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US Double Standards | The Nation

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US Double Standards

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The effort by the Bush Administration and Congress to portray the planned invasion of Iraq as simply an effort to enforce United Nations Security Council resolutions reaches a new low in double standards. A survey of the nearly 1,500 resolutions passed by the Security Council, the fifteen-member enforcement arm of the UN in which the United States and the four other permanent members wield veto power, reveals more than ninety resolutions currently violated by countries other than Iraq. The vast majority of these violations are by governments closely allied to the United States. Not only have the Bush Administration and its Congressional allies not suggested invading these countries; the United States has blocked sanctions and other means of enforcing them, and even provides the military and economic aid that helps make ongoing violations possible.

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Stephen Zunes
Stephen Zunes, a professor of politics and chair of the Peace & Justice Studies Program at the University of San...

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A rebuttal to eight arguments put forward by proponents of an invasion of Iraq.

For example, in 1975, after Morocco's invasion of Western Sahara and Indonesia's invasion of East Timor, the Security Council passed a series of resolutions demanding immediate withdrawal. However, then-US ambassador to the UN Daniel Patrick Moynihan bragged that "the Department of State desired that the United Nations prove utterly ineffective in whatever measures it undertook. The task was given to me, and I carried it forward with no inconsiderable success." East Timor finally won its freedom in 1999. Moroccan forces still occupy Western Sahara. Meanwhile, Turkey remains in violation of Security Council Resolution 353 and more than a score of resolutions calling for its withdrawal from northern Cyprus, which Turkey, a NATO ally, invaded in 1974.

The most extensive violator of Security Council resolutions is Israel. Israel's refusal to respond positively to the formal acceptance this past March by the Arab League of the land-for-peace formula put forward in Security Council Resolutions 242 and 338 arguably puts Israel in violation of these resolutions, long seen as the basis for Middle East peace. More clearly, Israel has defied Resolutions 267, 271 and 298, which demand that it rescind its annexation of greater East Jerusalem, as well as dozens of other resolutions insisting that Israel cease its violations of the Fourth Geneva Convention, such as deportations, demolition of homes, collective punishment and seizure of private property. Unlike some of the hypocritical and meanspirited resolutions passed by the UN General Assembly, like the now-rescinded 1975 resolution equating Zionism with racism, these Security Council resolutions are well grounded in international law and were passed with US support or abstention. Security Council Resolutions 446, 452 and 465 require that Israel evacuate all its illegal settlements on occupied Arab lands. The United States, however, now insists that the fate of the settlements is a matter for Israeli-Palestinian negotiations. The US decision to help fund Israel's construction of Jewish-only "bypass roads" in the occupied West Bank to connect the illegal settlements with Israel puts the United States in violation of Article 7 of Resolution 465, which prohibits member states from facilitating Israel's colonization drive.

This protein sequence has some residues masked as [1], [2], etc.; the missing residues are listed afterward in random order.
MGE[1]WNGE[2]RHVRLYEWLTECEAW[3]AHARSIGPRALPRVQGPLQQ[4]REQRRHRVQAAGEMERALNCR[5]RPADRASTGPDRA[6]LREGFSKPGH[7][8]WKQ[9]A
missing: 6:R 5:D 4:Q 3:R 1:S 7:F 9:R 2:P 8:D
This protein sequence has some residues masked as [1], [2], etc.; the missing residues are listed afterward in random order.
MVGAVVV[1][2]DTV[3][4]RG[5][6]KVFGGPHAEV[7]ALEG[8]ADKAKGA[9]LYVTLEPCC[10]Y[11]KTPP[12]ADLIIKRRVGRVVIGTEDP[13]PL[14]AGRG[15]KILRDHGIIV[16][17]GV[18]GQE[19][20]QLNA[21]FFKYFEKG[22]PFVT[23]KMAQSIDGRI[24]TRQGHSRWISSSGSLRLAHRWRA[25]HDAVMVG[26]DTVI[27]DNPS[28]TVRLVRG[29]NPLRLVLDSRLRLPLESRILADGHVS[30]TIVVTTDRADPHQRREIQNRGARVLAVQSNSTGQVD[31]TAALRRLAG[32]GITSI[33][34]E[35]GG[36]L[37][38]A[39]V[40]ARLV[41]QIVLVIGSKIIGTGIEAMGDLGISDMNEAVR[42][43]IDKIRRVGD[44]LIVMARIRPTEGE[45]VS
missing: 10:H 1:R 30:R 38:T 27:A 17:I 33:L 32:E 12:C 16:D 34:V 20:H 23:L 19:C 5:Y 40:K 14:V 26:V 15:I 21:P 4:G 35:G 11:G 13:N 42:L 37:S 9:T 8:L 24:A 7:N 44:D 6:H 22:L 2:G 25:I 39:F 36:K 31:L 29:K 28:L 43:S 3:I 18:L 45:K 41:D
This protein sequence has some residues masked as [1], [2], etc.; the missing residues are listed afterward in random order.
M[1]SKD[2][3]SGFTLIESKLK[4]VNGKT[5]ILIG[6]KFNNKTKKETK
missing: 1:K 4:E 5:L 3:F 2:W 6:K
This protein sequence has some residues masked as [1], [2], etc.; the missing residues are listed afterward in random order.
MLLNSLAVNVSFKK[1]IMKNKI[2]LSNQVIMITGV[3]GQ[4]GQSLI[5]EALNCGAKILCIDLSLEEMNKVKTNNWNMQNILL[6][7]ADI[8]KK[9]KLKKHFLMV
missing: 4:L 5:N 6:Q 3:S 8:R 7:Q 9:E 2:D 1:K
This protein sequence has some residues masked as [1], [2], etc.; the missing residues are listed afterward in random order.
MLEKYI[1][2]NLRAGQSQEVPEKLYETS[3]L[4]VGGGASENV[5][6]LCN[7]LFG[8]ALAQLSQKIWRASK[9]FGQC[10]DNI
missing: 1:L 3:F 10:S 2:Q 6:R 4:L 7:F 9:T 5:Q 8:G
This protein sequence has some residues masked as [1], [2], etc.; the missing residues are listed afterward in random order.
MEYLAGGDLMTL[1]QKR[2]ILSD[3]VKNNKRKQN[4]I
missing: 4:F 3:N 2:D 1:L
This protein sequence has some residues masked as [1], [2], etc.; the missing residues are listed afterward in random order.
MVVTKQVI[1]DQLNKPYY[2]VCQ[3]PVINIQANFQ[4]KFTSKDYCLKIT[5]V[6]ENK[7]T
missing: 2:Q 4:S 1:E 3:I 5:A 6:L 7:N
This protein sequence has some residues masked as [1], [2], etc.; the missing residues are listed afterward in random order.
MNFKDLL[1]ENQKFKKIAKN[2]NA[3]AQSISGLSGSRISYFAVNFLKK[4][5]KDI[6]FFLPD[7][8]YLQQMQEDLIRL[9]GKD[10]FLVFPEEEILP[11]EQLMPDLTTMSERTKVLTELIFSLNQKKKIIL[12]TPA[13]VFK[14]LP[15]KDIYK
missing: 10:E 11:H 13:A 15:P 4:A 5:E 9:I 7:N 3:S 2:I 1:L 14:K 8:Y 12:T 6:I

The violations of Security Council resolutions by American allies stand in contradiction to the UN Charter and Geneva Conventions, longstanding and universally applied foundations of international law. The sections of Security Council Resolution 687 (demanding Iraqi disarmament) currently violated by Iraq, in contrast, are unprecedented infringements of traditional concepts of national sovereignty and apply to that country only.

According to Articles 41 and 42 of the UN Charter, no member state has the right to enforce any resolution militarily unless the Security Council determines that there has been a material breach of the resolution, decides that all nonmilitary means of enforcement have been exhausted and specifically authorizes the use of military force. This is what the council did in November 1990 with Resolution 678 in response to Iraq's occupation of Kuwait, which violated a series of resolutions passed that August demanding Iraq's withdrawal. When Iraq finally complied by withdrawing from Kuwait in March 1991, this resolution became moot.

If the United States can unilaterally claim the right to invade Iraq because of that country's violations of Security Council resolutions, other council members could logically claim the right to invade states that are also in violation; for example, Russia could claim the right to invade Israel, France could claim the right to invade Turkey and Britain could claim the right to invade Morocco. The US insistence on the right to attack unilaterally could seriously undermine the principle of collective security and the authority of the UN, and in so doing would open the door to international anarchy.

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